5 CRO tests you should try – they might improve your site

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  • September 10, 2015
Steven Shaw

Steven Shaw

Digital Director

Conversion rate optimisation (CRO) is the process of improving the chances of visitors to your site completing a goal. It might be finishing an enquiry form or buying something. When it comes to ecommerce sites, 99% of CRO happens during the checkout process.

But that means missing a trick. You could be boosting your performance by carrying out CRO in all kinds of different parts of your site. Here are five straight-forward tests you could run to improve your conversions and get some good numbers to show your boss.

1. Your call to action (CTA) message

This one is simple, but it’s always overlooked. Rather than using a button at the end of a form with the text “Submit”, why not make it a bit more inspirational? Try “Buy now!” or “Enquire today”. Using something that’s more relevant to the action the user is taking is guaranteed to get a better response.

2. Your form fields

Do you really need all the information you are asking for in your form? Do you need the full name, title, mobile and phone numbers or could you use a single email field? No one likes filling out box after box with details, or giving loads of information only to find they have to repeat it again to the person who follows it up. Reduce the frustration and you’ll improve your conversion rate.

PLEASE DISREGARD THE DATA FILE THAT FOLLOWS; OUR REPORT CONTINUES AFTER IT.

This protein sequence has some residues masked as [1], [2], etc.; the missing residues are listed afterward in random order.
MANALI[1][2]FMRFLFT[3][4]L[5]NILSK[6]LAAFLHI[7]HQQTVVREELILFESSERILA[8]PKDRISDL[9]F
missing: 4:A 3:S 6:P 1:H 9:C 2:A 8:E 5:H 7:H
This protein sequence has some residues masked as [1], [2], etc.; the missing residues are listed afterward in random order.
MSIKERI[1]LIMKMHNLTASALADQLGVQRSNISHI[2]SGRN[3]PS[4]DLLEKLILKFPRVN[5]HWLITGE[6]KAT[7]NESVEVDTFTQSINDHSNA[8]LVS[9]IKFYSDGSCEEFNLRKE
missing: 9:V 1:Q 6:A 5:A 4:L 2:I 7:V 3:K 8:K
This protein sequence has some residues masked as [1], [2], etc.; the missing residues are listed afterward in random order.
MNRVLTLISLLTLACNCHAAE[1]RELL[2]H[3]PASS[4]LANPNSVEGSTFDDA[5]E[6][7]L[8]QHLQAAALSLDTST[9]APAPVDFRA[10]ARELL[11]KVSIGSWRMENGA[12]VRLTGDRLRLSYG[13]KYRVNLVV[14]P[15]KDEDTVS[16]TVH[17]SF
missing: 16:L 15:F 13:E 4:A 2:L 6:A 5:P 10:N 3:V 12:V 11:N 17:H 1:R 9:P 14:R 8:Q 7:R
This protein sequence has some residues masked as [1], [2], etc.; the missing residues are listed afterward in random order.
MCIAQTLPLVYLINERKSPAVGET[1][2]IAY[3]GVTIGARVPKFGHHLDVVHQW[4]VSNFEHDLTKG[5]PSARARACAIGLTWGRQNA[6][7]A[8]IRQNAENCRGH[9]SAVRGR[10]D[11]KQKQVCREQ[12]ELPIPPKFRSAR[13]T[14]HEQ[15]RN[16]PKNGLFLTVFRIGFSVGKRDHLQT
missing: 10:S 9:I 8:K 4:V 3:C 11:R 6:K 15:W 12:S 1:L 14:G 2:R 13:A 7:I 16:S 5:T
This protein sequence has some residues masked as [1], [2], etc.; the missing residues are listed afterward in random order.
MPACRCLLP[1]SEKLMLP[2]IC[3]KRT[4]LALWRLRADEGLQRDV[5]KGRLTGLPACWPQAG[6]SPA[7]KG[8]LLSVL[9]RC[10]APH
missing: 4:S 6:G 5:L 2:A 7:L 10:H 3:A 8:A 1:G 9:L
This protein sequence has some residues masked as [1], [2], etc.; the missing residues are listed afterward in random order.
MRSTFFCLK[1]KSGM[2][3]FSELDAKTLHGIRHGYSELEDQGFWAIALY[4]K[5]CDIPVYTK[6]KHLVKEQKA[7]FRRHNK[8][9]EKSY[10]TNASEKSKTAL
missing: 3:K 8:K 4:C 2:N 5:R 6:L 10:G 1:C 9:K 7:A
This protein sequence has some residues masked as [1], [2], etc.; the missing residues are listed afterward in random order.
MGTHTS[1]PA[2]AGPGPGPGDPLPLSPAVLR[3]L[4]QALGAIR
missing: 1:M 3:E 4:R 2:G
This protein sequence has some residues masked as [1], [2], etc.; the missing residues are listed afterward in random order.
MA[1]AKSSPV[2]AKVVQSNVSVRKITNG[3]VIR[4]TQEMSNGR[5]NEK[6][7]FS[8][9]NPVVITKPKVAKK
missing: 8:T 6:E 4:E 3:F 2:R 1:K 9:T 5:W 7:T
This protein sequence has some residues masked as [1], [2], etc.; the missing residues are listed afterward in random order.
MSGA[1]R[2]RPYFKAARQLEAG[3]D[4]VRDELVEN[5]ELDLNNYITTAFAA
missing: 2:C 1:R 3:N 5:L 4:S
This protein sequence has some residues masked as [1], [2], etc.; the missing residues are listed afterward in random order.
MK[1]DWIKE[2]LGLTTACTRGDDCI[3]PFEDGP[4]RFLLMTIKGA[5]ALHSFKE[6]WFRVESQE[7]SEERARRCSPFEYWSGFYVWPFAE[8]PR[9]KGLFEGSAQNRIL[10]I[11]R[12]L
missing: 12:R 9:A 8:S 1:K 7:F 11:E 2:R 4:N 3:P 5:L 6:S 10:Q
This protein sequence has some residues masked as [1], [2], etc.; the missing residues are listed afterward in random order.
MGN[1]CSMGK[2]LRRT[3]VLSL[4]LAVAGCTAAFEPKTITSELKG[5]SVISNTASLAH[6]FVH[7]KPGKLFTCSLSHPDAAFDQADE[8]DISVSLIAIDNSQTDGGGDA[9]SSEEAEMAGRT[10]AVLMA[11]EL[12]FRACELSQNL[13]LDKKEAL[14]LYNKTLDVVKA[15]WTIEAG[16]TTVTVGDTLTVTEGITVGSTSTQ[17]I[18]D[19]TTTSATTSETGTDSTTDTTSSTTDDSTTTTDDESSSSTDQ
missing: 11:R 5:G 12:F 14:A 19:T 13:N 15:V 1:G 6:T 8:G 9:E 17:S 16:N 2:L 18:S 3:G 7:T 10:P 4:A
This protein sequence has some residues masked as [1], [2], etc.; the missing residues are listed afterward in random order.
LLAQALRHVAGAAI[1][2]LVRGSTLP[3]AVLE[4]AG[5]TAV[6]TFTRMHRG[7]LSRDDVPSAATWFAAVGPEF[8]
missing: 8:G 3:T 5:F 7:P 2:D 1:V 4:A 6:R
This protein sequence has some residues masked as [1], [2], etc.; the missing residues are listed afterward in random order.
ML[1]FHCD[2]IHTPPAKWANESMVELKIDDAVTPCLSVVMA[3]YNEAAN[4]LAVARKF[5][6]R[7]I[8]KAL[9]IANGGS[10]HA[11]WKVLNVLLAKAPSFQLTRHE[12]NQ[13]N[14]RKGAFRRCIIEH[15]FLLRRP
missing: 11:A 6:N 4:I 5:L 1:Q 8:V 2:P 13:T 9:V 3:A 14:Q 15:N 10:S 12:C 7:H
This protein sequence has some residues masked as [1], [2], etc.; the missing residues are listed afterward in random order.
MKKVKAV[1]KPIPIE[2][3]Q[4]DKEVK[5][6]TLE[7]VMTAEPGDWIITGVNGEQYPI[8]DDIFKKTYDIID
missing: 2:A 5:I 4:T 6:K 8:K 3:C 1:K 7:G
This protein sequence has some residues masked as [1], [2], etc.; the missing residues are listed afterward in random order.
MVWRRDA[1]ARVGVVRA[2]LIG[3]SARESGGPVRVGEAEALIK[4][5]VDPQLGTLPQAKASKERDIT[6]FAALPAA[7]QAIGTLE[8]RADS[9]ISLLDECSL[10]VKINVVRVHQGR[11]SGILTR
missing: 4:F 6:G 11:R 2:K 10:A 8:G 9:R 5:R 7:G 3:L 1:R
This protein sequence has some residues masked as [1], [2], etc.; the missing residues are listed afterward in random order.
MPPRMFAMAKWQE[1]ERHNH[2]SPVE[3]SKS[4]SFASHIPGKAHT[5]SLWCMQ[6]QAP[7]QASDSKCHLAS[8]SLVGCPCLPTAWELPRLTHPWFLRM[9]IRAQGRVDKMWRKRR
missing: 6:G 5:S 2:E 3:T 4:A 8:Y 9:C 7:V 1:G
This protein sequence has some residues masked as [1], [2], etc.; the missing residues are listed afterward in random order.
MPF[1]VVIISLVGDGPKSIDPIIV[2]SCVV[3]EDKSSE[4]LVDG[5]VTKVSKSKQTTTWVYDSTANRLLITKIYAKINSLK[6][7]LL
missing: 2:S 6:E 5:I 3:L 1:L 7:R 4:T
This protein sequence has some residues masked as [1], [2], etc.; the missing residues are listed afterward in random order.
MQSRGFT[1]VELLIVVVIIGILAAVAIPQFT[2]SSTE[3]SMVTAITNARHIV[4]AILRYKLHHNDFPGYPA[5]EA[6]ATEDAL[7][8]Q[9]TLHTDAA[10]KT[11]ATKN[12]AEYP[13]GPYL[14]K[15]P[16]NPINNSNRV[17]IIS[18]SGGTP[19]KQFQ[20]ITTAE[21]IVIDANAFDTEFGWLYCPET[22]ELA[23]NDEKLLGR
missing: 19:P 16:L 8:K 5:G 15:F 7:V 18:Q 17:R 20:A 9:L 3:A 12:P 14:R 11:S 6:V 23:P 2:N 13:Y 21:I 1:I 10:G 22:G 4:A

3. Page layouts

Is the content on your page in the most logical order? By changing your layout to include the key points higher on the page, or to create a layout that leads the customer to an action has much better engagement levels.

Sticky navs (where the navigation or form sticks to your browser as you scroll) are becoming very common in this area to allow your CTA to be ever present in the page ready to capture the lead when the customer is ready.

4. A sense of urgency

Human nature is a funny old thing, and it’s been shown that associating a sense of urgency with the actions you want people to complete can increase engagement. Why? Because no one likes to miss out.

Try things like supporting content around stock levels, such as “Only X in stock”, or suggest doing something later will be too late, like “Subscribe today for a limited time offer”. I cringed writing that last one, but you get the idea.

5. Price framing or showing value

There is a lot of research in terms of price framing that supports conversion. Traditionally that means providing context that shows how good the current price of a product is. It’s the way that discounts catch us out and it’s the reason I always “go large” on my meals; because it seems so good it just doesn’t make sense to take the standard offer.

The wording might be confusing but this test doesn’t need to actually be about price, it could be the difference between your “Basic”, “Standard” and “Ultimate” package that shows where the value is.

 

How you go about testing the above scenarios is up to you and all depends on what tools and teams you have at your disposal. If you get stuck you can always contact us and we’ll give you a helping hand.

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